Hold It All

Philosophy/Poetics/Politics

Month: December, 2013

Metta Meditation/122

May Eileen be filled with loving-kindness (for her family and dry-cleaner personnel)
May Eileen be well (in body and spirit)
May Eileen be peaceful and at ease (upon rising in the morning and turning in at night)
May Eileen be happy (for several long precious moments this day)

Eileen and Adah

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A Doctor and a Child: Christmas Eve in Managua

Fernando Silva ran the children’s hospital in Managua.  On Christmas Eve, he worked late into the night.  Firecrackers were exploding and fireworks lit up the sky when Fernando decided it was time to leave.  They were expecting him at home to celebrate the holiday.

He took one last look around, checking to see that everything was in order, when he heard cottony footsteps behind him.  He turned to find one of the sick children walking after him.  In the half-light he recognized the lonely, doomed child.  Fernando recognized that face already lined with death and those eyes asking for forgiveness, or perhaps permission.

Fernando walked over to him and the boy gave him his hand.

Tell someone, . . “ the child whispered.  “Tell someone I’m here.”

–Eduardo Galeano, The Book of Embraces [1992]

Contemporaries

“Who are my contemporaries?” Juan Gelman asks himself.  Juan says that sometimes he comes across [people] who smell of fear, in Buenos Aires, Paris, or anywhere in the world, and feels that these [people] are not his contemporaries. But there is a Chinese who, thousands of years ago, wrote a poem about a goatherd who is far from his beloved, and yet can hear in the middle of the night, in the middle of the snow, the sound of her comb running through her hair. And reading this distant poem, Juan finds that yes, these people—the poet, the goatherd and the woman—are truly his contemporaries.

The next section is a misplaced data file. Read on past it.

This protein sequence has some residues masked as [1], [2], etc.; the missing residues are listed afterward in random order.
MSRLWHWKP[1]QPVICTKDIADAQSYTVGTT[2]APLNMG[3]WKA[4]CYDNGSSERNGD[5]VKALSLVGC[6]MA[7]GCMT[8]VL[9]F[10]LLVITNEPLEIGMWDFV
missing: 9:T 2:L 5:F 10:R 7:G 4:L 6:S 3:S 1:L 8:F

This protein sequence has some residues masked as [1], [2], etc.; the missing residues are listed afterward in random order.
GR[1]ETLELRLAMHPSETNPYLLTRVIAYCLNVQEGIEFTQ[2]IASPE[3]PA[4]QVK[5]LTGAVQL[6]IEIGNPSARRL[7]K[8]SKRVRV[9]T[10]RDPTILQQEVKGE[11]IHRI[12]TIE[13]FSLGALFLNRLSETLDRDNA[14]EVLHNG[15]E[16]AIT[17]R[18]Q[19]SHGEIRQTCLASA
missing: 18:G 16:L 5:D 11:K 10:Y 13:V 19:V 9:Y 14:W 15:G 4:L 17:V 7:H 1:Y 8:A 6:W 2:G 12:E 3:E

–Eduardo Galeano, The Book of Embraces

 

The Slow and the Rich

“I want to do things like that that seem to me to be about creating a space where people can kick back, eat, laugh, tell stories, be comfortable, and by extension send that vibration across the world. Because really, what’s important is not so much the frenzied activity that we all have been in–if we’re not still in it– but the slowness of the daily and the richness of the very ordinary stuff.
–Alice Walker

 

Share the Wealth with Beth Mueller: Negotiating Violence in Scripture: Listening to “Minor” Characters

Oftentimes, people let me know that if they read the Bible, they tend to stray away from the Old Testament.  The violence and destruction in many of these texts can paint a disturbing portrait of a heartless God.  Yet, inviting minor characters to the forefront of violent texts and listening to their stories yields valuable wisdom and insight.  These stories-within-stories shed light on countering violence in our own lives, particularly violence towards those who are marginalized.  We will reflect on and piece through a short text and open up space for discussion.
–Beth Mueller Read the rest of this entry »

The Bell Is for All of You

“Anything you are attached to, let it go.”
–Buddhist teaching

I gave that bell to Mev
25 years ago
It must have been sounded
10,000 times

Pete heard it
In fall of 2001
You heard it
In fall of 2002 Read the rest of this entry »

Being Free

Don’t let your life be governed by what disturbs you.
— Abu-al-Ala al-Ma’arri [973-1052]

Grace Abounds (December 14, 2013)

The realization that Pete Mosher is made up of non-Pete Mosher elements
Jeremy’s stellar slideshow of the all-American family
John Kavanaugh & John Foley’s calming recording of “How Can I Can from Singing?”
Don Lassus playing the violin when the Mass is over
Katie and Jeremy’s precious recollections of their brother
Sitting, praying, aching beside Louise
Alliebaby answering my Twenty Questions
Subway sustenance
Lo’s poem
Jane screaming the way we wish we could (and maybe still will)
Eileen crying
Michael’s strength
Cab’s constancy
Words whispered to me by Janet McGrath
Eileen laughing

The University and the Real World (Take the ‘A’ Train)

I recently came across this from Amiri Baraka in Anne Waldman and Andrew Schelling’s collection of essays, Disembodied Poetics: Annals of the Jack Kerouac School

For those of us in the arts or the universities, those of us involved with the institutions and ideas of the U.S. superstructure, we must see that the only positive direction we can go, that is the direction of life supported over death, is cultural revolution. We must oppose the reinstitution of the racist canon, like we resist part 25 of Friday the 13th or Rambo 11. Read the rest of this entry »